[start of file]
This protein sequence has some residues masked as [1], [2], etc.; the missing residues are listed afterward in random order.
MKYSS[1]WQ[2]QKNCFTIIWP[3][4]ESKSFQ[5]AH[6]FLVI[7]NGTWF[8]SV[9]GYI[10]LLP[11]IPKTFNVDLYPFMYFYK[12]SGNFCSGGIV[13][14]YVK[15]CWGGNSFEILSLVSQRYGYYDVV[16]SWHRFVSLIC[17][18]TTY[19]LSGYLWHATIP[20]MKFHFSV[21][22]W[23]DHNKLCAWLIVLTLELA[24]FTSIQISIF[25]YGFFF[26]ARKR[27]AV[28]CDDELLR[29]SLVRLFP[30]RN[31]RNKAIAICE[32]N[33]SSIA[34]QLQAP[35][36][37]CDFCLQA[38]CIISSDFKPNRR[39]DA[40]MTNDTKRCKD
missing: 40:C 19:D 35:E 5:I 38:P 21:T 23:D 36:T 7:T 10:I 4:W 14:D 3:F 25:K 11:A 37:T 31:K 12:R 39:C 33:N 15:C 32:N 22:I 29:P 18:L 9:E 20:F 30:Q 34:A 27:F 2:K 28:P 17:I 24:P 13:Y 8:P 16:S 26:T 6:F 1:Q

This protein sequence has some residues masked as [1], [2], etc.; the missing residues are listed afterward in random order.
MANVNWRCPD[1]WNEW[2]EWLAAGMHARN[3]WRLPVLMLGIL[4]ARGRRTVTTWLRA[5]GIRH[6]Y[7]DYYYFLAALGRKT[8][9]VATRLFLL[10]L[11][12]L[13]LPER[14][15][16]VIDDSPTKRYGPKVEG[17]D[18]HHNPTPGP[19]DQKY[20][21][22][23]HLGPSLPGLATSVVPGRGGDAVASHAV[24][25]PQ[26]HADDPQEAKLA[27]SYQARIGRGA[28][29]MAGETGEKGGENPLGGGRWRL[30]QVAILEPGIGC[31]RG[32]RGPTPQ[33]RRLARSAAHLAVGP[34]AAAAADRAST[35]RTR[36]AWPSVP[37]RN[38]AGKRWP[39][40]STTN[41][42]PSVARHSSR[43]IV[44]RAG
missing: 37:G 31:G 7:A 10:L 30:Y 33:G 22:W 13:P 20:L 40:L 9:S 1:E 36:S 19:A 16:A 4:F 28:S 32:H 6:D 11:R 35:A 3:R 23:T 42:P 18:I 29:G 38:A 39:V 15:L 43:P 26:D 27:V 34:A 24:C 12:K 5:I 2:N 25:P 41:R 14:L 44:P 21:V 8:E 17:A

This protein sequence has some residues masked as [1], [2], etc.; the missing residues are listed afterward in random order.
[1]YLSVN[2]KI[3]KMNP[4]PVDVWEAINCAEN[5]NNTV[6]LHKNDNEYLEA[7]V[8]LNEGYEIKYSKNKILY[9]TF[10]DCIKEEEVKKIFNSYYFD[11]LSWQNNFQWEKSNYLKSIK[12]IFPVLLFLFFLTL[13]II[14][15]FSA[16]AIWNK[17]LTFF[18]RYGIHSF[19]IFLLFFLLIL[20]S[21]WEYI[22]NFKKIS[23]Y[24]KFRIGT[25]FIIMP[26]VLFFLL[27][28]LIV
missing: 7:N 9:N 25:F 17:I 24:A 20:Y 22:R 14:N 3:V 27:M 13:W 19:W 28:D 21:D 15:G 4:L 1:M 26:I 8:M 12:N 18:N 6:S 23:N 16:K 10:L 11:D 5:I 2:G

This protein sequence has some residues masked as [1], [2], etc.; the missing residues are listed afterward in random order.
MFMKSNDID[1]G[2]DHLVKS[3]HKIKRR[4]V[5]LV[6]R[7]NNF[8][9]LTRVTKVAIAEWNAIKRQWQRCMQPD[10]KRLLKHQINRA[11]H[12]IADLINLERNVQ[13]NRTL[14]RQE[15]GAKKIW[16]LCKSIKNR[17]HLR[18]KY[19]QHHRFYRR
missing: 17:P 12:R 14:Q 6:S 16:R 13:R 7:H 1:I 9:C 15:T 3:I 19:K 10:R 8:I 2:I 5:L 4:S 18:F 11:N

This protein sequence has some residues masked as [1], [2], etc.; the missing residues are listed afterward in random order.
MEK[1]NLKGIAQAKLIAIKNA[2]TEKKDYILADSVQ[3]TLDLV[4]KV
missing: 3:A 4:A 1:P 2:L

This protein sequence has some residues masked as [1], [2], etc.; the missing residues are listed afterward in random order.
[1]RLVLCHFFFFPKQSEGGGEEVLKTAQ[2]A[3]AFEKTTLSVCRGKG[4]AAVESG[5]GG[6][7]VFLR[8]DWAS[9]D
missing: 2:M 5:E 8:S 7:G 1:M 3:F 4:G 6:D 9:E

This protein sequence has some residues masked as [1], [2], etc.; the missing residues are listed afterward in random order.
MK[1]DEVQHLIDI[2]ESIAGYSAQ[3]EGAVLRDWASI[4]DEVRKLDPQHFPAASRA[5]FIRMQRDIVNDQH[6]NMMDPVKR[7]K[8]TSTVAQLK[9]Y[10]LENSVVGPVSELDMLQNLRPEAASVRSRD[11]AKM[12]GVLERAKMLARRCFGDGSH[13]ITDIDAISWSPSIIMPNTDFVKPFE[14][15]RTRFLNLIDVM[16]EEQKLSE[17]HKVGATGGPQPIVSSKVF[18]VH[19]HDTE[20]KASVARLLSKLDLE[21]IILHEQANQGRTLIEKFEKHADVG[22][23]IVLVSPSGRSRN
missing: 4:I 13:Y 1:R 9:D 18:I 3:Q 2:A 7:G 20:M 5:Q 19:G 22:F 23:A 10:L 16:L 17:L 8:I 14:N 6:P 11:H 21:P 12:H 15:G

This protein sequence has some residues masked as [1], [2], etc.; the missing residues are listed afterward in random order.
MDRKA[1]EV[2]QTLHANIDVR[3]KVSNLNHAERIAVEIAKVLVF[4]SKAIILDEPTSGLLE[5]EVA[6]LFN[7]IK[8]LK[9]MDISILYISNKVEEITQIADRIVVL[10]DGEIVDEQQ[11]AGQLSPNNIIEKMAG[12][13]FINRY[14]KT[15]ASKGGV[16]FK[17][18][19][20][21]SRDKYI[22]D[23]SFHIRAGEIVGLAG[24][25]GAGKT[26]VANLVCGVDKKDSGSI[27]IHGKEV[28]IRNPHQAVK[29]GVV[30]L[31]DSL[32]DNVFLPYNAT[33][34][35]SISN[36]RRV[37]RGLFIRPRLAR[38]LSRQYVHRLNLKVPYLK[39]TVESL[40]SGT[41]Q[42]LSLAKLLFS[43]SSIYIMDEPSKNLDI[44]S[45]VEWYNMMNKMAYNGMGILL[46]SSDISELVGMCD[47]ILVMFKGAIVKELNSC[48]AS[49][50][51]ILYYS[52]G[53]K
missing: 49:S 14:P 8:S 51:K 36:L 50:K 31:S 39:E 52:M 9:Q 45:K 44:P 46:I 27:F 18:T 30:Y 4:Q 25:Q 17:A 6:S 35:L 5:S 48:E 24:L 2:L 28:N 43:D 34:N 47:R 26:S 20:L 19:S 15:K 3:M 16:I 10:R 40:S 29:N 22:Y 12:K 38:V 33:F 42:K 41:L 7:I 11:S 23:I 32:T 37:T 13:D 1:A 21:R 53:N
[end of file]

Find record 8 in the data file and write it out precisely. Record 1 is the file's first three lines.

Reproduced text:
This protein sequence has some residues masked as [1], [2], etc.; the missing residues are listed afterward in random order.
MDRKA[1]EV[2]QTLHANIDVR[3]KVSNLNHAERIAVEIAKVLVF[4]SKAIILDEPTSGLLE[5]EVA[6]LFN[7]IK[8]LK[9]MDISILYISNKVEEITQIADRIVVL[10]DGEIVDEQQ[11]AGQLSPNNIIEKMAG[12][13]FINRY[14]KT[15]ASKGGV[16]FK[17][18][19][20][21]SRDKYI[22]D[23]SFHIRAGEIVGLAG[24][25]GAGKT[26]VANLVCGVDKKDSGSI[27]IHGKEV[28]IRNPHQAVK[29]GVV[30]L[31]DSL[32]DNVFLPYNAT[33][34][35]SISN[36]RRV[37]RGLFIRPRLAR[38]LSRQYVHRLNLKVPYLK[39]TVESL[40]SGT[41]Q[42]LSLAKLLFS[43]SSIYIMDEPSKNLDI[44]S[45]VEWYNMMNKMAYNGMGILL[46]SSDISELVGMCD[47]ILVMFKGAIVKELNSC[48]AS[49][50][51]ILYYS[52]G[53]K
missing: 49:S 14:P 8:S 51:K 36:L 50:K 31:S 39:E 52:M 9:Q 45:K 44:P 46:I 27:F 18:T 30:Y 4:Q 25:Q 17:A 6:S 35:L 5:S 48:E 24:L 2:L 28:N 43:D 34:N 47:R 26:S 20:L 19:S 15:K 3:M 16:I 10:R 40:S 29:N 22:Y 12:K 38:V 33:F 42:K 41:L 7:I 11:S 23:I 32:T 37:T 13:D 1:A 21:R 53:N